A group of islands off the coast of Scotland, the Orkney Islands are made up of around 70 islands of which only about 20 are inhabited. Remote and wild, the Orkney Islands have a long history which dates back to ancient Neolithic tribes. Invaded and settled by the Norse in 870, the islands are now part of the country of Scotland. Home to ancient historic sites recognized for their global significance by the UNESCO World Heritage committee, Orkney is also renowned for its natural beauty, arts and crafts trail and distinct unique characteristics. From the bustle of the big island to the tranquility of the smaller, come with us as we continue our divine island search in the beautiful Orkney Islands.
Situated just off the north coast of Scotland, the Orkney Islands or just Orkney, represents a growing destination for travel today. From its stunning white sand beaches to its historic sites and cultural activities, Orkney has even been named as one of the best islands in Europe. Each island offers its own distinct feel and charm. For example, the Mainland of Orkney is renowned for its scenery and wildlife in addition to its variety of other attractions and destinations which including its UNESCO sites as well as its historic towns including the town of Kirkwall, capital and home to great food, popular sites and plenty of craft shops as well.
The South Isles including Lamb Holm, Glimps Holm, Burray and south Ronaldsay are all accessible by bridges called the Churchill Barriers. These islands are home to many birds and animals and popular for outdoor activities including water activities as well as hiking and biking.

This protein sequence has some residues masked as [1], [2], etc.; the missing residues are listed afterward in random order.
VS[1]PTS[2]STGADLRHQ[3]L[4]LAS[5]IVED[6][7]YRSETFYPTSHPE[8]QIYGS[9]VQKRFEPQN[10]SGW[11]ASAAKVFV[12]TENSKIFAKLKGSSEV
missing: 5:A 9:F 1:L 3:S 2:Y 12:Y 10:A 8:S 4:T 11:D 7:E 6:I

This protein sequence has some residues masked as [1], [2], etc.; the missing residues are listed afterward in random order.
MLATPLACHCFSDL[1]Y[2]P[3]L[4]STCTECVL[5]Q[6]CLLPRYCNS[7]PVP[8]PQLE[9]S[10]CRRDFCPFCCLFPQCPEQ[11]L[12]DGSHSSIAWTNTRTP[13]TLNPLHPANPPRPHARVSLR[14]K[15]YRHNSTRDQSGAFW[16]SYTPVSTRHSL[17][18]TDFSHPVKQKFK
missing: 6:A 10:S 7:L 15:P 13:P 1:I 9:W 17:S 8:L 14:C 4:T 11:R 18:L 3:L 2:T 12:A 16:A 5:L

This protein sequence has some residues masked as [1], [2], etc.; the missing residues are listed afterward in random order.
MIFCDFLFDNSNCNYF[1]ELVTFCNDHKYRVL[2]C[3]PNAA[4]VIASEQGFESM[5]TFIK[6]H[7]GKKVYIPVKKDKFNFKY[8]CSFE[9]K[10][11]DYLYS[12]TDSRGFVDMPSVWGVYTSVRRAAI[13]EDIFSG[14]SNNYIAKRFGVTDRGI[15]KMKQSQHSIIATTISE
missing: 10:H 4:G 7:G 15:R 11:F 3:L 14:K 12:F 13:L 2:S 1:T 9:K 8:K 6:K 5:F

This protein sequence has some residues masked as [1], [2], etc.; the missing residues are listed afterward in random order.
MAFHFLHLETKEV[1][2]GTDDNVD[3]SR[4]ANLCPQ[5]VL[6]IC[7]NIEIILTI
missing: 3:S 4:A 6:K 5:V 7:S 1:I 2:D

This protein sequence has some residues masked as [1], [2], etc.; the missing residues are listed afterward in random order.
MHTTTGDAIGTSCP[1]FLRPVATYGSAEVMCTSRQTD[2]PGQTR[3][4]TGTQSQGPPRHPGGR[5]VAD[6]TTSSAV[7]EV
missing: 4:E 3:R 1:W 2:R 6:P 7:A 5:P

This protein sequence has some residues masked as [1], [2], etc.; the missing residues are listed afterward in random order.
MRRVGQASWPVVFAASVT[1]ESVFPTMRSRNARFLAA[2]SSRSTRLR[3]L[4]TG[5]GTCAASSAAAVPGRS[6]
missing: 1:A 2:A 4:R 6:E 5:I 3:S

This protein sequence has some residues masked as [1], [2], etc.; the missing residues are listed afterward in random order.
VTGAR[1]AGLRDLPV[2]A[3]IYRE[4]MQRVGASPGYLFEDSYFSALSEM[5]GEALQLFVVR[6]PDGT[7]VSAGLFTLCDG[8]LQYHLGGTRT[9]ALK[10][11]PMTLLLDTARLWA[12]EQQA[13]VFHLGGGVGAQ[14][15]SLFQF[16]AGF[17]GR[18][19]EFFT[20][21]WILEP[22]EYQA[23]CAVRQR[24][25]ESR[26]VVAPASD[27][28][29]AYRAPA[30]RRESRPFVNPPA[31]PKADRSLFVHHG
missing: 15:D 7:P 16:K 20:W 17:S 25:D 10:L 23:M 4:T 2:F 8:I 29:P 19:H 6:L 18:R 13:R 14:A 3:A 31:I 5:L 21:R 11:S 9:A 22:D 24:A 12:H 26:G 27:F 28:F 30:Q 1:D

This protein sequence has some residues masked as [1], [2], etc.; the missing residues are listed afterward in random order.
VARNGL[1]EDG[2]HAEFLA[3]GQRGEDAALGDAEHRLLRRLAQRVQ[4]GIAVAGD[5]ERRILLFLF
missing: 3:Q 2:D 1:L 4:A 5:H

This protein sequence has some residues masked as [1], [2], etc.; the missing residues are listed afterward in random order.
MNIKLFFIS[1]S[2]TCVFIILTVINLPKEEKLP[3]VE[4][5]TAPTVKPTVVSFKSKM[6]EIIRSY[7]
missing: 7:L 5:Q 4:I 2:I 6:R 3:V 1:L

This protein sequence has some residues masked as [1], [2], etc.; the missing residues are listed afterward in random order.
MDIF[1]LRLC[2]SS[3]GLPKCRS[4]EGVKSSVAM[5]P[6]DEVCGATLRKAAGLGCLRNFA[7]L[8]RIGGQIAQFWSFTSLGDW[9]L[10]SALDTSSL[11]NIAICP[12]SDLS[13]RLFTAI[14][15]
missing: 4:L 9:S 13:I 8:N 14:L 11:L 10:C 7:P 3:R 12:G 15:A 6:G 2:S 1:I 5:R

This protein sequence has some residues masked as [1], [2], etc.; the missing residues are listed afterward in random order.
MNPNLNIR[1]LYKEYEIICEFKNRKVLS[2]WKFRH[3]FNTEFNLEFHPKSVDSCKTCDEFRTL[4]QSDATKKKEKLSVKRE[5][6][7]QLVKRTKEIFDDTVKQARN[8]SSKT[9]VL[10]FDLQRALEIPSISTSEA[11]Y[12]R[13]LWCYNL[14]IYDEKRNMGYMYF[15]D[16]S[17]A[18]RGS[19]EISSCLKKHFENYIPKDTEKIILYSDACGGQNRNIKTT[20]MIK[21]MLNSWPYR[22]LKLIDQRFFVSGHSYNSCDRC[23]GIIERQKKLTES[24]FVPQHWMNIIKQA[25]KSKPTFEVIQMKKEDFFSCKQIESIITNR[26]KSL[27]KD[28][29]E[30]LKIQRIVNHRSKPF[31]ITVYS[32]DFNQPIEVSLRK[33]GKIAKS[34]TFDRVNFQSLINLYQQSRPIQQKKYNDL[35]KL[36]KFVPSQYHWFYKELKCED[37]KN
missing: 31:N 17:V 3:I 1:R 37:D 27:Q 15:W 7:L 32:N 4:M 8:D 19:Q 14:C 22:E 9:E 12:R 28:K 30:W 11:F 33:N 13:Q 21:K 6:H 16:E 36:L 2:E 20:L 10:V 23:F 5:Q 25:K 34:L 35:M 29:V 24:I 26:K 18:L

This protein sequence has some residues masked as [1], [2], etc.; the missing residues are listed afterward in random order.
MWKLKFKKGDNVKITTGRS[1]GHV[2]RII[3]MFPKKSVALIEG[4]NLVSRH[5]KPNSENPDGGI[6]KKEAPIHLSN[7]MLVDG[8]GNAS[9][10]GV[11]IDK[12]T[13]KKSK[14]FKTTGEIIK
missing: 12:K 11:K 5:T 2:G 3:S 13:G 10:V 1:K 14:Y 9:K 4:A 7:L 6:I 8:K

The Outer Isles of the Orkneys may take a bit more planning to get to however, the treasures and opportunities on these islands for visitors make them worth the trouble. The closest of the Outer Islands of the Orkneys is the island of Shapinsay. Fertile and green, it is home to the most northerly castle hotel in the world, the Balfour Castle, one of the islands most infamous destinations.
The island of North Ronaldsay is the furthest in the group and is home to fewer than 100 residents. Its remoteness makes it a great day trip from one of the other islands. From seal and bird watching to the lighthouse museum, there is plenty to do for the day on this lovely and ancient island.
Not quite so far out, the island of Eday is one of the best for just spending the day roaming around and exploring. Home to a number of historic sites including the Stone of Setter, the Carrick House and the Vinquoy Chambered Cairn, it is also home to stunning views and thousands of birds including nesting Red throated divers.
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